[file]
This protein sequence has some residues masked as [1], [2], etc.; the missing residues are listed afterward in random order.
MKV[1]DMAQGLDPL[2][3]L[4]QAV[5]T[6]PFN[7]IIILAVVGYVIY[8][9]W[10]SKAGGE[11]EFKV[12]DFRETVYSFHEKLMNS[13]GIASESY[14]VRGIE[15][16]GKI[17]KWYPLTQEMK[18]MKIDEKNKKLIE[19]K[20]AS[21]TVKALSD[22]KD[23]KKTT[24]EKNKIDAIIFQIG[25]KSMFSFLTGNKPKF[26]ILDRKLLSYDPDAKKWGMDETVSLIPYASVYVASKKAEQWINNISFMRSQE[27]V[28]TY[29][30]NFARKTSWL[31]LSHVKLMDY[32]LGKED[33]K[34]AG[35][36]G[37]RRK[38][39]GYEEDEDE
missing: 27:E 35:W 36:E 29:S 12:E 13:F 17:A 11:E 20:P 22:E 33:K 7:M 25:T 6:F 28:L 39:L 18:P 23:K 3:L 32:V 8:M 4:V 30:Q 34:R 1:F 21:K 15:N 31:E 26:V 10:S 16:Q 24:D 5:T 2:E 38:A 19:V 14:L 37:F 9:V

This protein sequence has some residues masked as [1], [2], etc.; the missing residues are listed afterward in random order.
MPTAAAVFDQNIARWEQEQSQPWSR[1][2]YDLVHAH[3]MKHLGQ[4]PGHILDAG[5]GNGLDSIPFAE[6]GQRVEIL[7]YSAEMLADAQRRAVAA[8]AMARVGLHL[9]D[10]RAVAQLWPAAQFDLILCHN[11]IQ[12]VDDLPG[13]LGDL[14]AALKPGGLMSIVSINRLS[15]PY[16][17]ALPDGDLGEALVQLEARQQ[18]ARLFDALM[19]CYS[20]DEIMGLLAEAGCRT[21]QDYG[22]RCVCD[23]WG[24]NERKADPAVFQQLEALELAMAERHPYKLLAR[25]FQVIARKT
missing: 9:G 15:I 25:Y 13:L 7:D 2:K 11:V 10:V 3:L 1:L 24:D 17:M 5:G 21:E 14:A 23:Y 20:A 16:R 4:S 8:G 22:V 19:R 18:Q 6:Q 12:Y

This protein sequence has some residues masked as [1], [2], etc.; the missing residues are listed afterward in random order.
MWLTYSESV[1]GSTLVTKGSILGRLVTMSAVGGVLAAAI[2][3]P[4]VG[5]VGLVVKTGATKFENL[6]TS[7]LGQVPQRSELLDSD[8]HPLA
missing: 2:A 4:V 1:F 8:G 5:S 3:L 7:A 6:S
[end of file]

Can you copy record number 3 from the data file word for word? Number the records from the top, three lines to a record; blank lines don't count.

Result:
This protein sequence has some residues masked as [1], [2], etc.; the missing residues are listed afterward in random order.
MWLTYSESV[1]GSTLVTKGSILGRLVTMSAVGGVLAAAI[2][3]P[4]VG[5]VGLVVKTGATKFENL[6]TS[7]LGQVPQRSELLDSD[8]HPLA
missing: 2:A 4:V 1:F 8:G 5:S 3:L 7:A 6:S